The Rest is Political: Radical Histories of Repose – Due May 30, 2024 (extended deadline)

Workers sleeping at desks in foreground, with train approaching along tracks in the background.

The Rest is Political: Radical Histories of Repose
A Call for Proposals from the Radical History Review
Issue number 154 (January 2026)
Abstract Deadline: May 30, 2024 (extended deadline)
Co-Edited by Amy Chazkel and Anup Grewal

Radical History Review seeks contributions to a forthcoming issue that will explore the expansive possibilities when we historicize rest.

Rest is everywhere part of quotidian human experience, and the human body’s need for intermittent periods of restorative unconsciousness is a universal feature of our shared biology. Yet how societies, communities and individuals have segmented sleep in time, sequestered it in space and fought over access to it are matters of historical study. In the wake of the 24-hour workday, chronobiology and other interdisciplinary fields of medical science and public health research emerged in the second half of the twentieth century. Yet calls to “slow down” amidst today’s great speed-up seem to have done little to abate the contemporary public health and social justice crisis.

History does not pause during the minutes and hours of daily repose. On the contrary, sleep is perennially the subject of fervent contestation. The medical, architectural, cultural, social, legal, and political economic dimensions of sleep lend it to critical study; the dangerous, vexing, and by now normalized dearth of it in today’s world makes it the urgent subject of radical history.

Inspired by the contemporary urgency of ensuring the right to restorative time away from labor, with this issue the editors hope to highlight the radical potential for the historical study of sleep and rest, and the opportunities this area of study provides for historians to connect with scholars in the natural sciences, architects and planners, and policymakers and activists.

Collectively, the contributions to this issue, we hope, can redefine spaces of refuge and shelter, question received ideas about obligatory productivity, and probe the boundaries between private and public. We encourage submissions from and about all parts of the world and historical epochs, particularly from the pre- and early-modern eras as well as more contemporary history. We endeavor not necessarily to trace a global, transhistorical trajectory of how people have slept in times past, but rather to find models for studying this element of everyday life whose immense political power is hidden in plain sight.

Topics may include but are not limited to:

  • the organization of domestic space and radical solutions to organizing dwellings to accommodate—and to create—patterns of sleep and wakefulness
  • the historical archeology of sleep
  • how did urban planning account for sleep and rest?
  • housing “crises,” or contestations of the right to housing and to places of residence, rest and refuge
  • lying down as a form of protest and public resistance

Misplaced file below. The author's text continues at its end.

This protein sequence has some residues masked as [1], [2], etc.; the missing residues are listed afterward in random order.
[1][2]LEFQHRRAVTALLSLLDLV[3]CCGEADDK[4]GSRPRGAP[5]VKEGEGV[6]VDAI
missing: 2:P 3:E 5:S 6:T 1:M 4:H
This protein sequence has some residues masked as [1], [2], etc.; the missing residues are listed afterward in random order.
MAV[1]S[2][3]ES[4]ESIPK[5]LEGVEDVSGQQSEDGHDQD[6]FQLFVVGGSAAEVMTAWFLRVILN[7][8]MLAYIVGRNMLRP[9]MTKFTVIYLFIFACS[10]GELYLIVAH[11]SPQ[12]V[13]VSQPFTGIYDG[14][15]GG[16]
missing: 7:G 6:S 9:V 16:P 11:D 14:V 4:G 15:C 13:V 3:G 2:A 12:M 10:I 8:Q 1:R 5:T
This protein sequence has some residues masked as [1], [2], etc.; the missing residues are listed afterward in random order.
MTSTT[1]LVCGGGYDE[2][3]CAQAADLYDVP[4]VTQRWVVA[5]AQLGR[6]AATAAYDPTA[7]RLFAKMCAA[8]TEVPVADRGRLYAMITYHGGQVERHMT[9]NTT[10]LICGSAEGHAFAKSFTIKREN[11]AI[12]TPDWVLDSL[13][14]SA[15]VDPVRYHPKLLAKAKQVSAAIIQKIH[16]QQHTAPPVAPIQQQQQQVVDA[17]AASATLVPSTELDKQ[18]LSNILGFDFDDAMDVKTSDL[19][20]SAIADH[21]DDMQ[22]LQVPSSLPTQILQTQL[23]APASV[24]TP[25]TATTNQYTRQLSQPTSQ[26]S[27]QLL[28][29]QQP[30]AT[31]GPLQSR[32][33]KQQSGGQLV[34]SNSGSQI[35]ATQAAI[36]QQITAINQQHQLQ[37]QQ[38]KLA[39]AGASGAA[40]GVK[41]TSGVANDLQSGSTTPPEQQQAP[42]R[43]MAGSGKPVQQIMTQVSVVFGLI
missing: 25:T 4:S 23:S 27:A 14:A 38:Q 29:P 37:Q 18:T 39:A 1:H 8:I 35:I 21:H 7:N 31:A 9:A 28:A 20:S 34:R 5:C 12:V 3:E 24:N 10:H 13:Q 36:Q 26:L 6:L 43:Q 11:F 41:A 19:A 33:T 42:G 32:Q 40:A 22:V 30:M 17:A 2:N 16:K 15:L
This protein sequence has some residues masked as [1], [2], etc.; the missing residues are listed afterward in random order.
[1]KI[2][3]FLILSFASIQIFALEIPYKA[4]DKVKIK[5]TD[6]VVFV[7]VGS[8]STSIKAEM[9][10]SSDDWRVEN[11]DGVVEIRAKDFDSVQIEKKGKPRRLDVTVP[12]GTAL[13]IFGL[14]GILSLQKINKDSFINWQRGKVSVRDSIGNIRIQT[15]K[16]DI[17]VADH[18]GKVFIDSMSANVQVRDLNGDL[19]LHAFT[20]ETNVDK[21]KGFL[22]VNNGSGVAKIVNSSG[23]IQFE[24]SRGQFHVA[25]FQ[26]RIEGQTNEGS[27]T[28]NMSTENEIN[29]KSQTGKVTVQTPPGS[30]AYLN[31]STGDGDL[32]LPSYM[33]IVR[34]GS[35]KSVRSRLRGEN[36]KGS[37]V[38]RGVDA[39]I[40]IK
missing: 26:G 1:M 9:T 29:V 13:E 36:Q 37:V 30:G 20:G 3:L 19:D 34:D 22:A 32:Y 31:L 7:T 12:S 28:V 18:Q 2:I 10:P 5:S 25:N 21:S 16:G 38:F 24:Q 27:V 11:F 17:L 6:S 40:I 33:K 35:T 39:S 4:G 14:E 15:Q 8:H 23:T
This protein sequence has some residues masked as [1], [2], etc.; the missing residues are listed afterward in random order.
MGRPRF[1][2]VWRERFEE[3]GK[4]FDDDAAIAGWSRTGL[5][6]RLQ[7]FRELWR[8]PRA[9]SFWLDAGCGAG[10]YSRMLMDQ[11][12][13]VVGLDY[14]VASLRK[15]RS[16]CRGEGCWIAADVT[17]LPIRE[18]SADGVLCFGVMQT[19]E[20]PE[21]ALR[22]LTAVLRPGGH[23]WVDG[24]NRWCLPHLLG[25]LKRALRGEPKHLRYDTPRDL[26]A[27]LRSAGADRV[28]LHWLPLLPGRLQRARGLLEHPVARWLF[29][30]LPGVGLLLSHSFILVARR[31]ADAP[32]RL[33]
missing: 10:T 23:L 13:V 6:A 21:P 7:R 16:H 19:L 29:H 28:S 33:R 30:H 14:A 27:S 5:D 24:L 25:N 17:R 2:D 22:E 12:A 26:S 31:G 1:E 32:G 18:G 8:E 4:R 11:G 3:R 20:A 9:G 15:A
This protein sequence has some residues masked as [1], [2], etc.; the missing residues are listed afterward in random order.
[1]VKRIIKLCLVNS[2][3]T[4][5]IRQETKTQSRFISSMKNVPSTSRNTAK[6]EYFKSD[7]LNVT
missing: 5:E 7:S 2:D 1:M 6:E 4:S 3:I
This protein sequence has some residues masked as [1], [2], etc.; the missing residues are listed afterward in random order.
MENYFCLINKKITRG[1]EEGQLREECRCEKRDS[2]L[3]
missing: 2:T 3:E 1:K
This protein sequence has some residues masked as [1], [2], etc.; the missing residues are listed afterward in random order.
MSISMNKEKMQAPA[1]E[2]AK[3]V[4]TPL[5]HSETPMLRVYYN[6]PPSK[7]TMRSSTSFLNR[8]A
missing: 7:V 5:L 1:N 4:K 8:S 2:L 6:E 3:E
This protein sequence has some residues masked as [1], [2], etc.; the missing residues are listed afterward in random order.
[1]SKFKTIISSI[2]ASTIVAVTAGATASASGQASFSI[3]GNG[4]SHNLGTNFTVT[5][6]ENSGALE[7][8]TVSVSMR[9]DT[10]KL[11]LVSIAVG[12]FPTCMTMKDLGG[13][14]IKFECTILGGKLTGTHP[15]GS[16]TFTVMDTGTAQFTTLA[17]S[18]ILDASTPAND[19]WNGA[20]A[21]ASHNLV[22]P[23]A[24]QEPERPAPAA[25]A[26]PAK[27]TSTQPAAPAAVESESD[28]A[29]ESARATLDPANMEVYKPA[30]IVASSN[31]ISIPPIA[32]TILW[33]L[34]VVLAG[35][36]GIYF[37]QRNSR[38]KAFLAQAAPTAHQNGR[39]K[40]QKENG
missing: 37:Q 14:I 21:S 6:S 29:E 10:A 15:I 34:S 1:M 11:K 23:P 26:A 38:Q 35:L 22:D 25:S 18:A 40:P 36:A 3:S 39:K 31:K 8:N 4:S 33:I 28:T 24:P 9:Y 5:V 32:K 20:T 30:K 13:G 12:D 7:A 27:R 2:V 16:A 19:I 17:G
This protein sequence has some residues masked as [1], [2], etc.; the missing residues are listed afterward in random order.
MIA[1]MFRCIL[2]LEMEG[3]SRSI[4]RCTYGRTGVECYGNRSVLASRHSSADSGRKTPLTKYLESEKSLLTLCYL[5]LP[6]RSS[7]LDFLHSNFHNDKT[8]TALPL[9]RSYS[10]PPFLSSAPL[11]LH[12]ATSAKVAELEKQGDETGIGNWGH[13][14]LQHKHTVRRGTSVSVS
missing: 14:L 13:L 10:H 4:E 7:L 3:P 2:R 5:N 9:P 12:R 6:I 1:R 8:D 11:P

• uses and abuses of the medical science of sleep, in both the premodern and modern eras
  • the historical study of lying down and the body at rest; movement, genuflection, and the politics of prostration
  • revisiting and revising the classic studies of workers’ struggles over time by centering sleep
  • dreams and their interpretation as historical artifacts
  • the religious history of rest; “the sleep of the just” as a reward for productive day
  • colonial and nationalist metaphors of sleeping, waking, lying down, or standing up
  • sleep deprivation as a disciplinary and as an intelligence-gathering strategy
  • contestation about when, where, and how, and with whom people may sleep
  • social movements and radical ideologies in history that believed in political liberation through rest
  • ideas, practices, and contestations over nature/land as requiring rest
  • the historically constructed relationship between sleep and the night

Radical History Review publishes material in a wide variety of forms. The editors will consider scholarly research articles as well as photo essays, film and book review essays, interviews, brief interventions, essays on museum and other public history forums, “conversations” between scholars and/or activists, teaching notes and annotated course syllabi, and research notes.

Preliminary inquiries may be sent to issue editors Amy Chazkel ( and Anup Grewal (

Procedures for submission of articles:

By May 30, 2024, please submit a 1-2 page abstract summarizing the article you wish to submit to our online journal management system, ScholarOne. To begin with ScholarOne, sign in or create an account at Next, sign in, select “Author” from the menu up top, and click “Begin Submission” or “Start New Submission.” Upload a Word or PDF document, including any images within the document. After uploading your file, select “Proposal” as the submission type and follow the on-screen instructions. Please write to if you encounter any technical difficulties or have any other questions.

By June 15, 2024, authors will be notified whether they should submit a full version of their article for peer review. The due date for completed articles will be in September 2024. Those articles selected for publication after the peer review process will be included in issue 154 of the Radical History Review, scheduled to appear in January 2026.

Abstract Deadline: May 30, 2024